Engaging your patient population is an ongoing challenge for most healthcare organizations. Patients are juggling the complexities of a busy life, and working parents may be more likely to stop in at a local urgent care for an annual physical or sick care.

How do you keep them connected to your practice, receiving the more comprehensive care they deserve?

Some patients are managing lifetime chronic disease or are slipping into the category of rising risk on their way to receiving a chronic diagnosis. They require ongoing support and education from our healthcare systems. Factor in the internal challenges that clinical and operations staff encounter daily, and it becomes nearly impossible to perform consistent patient outreach—let alone engaging in risk stratification to determine which population of patients require it.

Since most of managing a person’s individual healthcare happens outside of the four walls of the exam room, how does engaging patients outside of the office visit impact the health outcomes? Below are six key areas to explore within your organization to design and develop a successful population health outreach program.

 

1. What are your organizations clinical quality goals?

Many healthcare organizations are bound by regulatory bodies and value-based contracts when defining clinical qualities goals. While these goals are multifactorial, defining your organization’s priorities are an important first step in designing a population health outreach strategy. To determine your quality goals, ask yourself the following questions:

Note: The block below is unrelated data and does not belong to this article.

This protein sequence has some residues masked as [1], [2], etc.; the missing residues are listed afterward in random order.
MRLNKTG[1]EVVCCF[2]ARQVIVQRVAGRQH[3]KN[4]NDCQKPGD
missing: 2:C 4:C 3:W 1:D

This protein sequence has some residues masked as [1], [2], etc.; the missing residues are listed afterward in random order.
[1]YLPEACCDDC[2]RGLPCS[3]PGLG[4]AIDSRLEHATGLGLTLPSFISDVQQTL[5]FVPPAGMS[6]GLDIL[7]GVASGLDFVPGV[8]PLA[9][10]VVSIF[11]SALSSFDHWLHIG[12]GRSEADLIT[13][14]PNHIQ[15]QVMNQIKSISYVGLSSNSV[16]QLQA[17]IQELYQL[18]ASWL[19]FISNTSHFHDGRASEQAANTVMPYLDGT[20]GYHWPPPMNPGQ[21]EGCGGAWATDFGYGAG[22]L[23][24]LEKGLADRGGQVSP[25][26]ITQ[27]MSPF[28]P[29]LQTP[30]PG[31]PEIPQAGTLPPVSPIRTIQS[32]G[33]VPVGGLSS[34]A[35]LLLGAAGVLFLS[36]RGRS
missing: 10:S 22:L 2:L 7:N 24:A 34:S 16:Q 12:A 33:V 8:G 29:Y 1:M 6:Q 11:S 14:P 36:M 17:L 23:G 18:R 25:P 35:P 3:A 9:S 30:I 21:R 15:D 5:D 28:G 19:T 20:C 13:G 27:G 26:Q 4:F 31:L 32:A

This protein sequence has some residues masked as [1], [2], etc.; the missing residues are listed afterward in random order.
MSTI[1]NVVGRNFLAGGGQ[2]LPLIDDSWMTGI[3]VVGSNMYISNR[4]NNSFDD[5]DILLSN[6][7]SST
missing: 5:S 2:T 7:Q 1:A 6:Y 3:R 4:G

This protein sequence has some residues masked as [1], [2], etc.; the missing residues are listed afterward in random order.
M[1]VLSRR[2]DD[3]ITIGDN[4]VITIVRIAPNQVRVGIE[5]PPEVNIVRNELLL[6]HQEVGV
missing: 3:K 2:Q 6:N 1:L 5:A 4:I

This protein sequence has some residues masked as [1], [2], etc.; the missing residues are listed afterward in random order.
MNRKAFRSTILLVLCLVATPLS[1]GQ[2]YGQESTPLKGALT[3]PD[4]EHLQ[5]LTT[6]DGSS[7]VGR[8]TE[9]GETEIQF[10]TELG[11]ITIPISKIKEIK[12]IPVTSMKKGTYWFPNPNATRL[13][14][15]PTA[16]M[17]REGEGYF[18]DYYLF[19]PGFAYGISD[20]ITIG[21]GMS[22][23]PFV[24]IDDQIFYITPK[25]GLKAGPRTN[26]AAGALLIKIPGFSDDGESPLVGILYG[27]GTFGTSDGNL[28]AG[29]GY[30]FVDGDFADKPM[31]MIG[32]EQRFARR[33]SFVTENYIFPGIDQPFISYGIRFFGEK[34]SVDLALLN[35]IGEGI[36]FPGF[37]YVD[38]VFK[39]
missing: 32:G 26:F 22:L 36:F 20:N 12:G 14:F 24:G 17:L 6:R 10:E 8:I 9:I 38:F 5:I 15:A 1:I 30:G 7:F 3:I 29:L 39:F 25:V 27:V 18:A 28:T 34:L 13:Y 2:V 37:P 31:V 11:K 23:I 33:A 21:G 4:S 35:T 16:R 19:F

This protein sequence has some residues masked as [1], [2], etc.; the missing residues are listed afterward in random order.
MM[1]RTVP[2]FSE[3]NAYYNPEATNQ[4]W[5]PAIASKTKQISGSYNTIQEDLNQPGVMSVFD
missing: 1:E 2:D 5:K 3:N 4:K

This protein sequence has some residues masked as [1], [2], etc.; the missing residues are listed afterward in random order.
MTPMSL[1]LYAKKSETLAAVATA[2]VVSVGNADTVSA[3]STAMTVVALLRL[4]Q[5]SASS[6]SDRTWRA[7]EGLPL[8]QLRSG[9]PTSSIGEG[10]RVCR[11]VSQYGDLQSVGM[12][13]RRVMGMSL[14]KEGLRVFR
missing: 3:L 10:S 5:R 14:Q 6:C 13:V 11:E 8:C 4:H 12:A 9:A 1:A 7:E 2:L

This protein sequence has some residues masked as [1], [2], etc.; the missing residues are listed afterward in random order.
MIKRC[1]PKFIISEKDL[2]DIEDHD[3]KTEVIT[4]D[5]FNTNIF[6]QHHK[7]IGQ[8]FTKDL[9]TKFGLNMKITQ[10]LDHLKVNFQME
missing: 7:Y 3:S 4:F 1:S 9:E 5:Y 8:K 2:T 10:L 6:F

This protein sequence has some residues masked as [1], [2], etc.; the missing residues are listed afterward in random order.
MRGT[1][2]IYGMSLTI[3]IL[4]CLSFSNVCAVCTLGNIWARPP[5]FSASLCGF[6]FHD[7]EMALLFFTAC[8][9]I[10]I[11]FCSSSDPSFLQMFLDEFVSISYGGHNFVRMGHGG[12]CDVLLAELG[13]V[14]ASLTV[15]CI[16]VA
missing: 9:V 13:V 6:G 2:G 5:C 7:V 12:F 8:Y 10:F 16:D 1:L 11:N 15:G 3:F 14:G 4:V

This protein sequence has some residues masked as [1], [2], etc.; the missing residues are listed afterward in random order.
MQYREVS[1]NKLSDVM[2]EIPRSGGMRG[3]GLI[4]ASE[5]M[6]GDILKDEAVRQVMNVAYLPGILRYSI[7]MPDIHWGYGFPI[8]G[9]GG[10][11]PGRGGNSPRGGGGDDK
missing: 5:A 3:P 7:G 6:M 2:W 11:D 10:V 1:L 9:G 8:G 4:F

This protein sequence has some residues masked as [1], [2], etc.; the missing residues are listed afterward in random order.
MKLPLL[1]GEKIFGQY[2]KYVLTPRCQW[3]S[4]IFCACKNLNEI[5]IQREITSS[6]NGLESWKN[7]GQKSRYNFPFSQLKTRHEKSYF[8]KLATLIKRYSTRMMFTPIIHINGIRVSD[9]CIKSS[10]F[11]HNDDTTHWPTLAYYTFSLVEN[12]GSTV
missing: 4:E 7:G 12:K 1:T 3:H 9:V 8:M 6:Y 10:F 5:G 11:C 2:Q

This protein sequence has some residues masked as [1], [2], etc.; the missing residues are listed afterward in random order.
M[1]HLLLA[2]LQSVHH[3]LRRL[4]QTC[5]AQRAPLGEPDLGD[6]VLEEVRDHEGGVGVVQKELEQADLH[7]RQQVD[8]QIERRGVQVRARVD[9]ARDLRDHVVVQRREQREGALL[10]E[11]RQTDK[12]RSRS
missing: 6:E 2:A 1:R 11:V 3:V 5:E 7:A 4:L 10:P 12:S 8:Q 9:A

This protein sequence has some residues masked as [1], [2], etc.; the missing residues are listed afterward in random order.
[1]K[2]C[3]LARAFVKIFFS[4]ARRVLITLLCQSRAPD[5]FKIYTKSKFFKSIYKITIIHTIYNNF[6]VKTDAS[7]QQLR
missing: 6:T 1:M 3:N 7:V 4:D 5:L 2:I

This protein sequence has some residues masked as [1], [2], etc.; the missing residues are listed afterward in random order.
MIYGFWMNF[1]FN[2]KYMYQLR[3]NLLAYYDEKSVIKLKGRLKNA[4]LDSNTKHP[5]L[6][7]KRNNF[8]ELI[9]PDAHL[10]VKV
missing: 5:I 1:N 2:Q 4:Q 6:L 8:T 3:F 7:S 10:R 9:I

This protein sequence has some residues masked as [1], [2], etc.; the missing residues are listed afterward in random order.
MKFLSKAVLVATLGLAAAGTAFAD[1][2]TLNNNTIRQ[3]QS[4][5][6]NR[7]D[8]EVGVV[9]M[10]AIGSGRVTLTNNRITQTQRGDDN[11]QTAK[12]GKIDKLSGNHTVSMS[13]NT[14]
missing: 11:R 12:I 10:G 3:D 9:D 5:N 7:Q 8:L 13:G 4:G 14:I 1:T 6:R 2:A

• What patient populations demonstrate the most need?
  • What populations represent high risk or rising risk categories that require additional attention or support?
  • Are you supporting initiatives related to chronic disease management and prevention, or does prevention fall to the bottom rung?

 

2. What barriers are your patient’s facing?

When developing a population health strategy and the populations that represent your areas of focused priority, you also must evaluate potential barriers that patients are facing. Often the social determinants of health (SDOH), or the conditions in which individuals live, work and play are relevant factors in answering this question.

Mitigating the SDOH that are most common to your patient populations should be considered in developing an effective population health outreach strategy. Are your patients non-adherent to their plan of care? Or, is it more likely that transportation is a barrier to keeping appointments? Perhaps the challenge is that affordable medications are not accessible.

Raising your awareness of the common barriers your patients are faced with can help assist them in overcoming them. For example, patients needing prescription assistance can use available resources such as 340b programs. (340b eligibility limited to specific settings. Click here for eligibility information).

 

3. What potential incentives are available through value-based contracting?

Is your organization engaged in value-based care contracts? Does your approach to population health outreach support you in meeting the established goals? If not, you may want to determine the areas of focus outlined in your value-based contracts as an opportunity to improve your approach to population health outreach to existing patients, as well as those assigned to your practice rosters who have yet to establish care.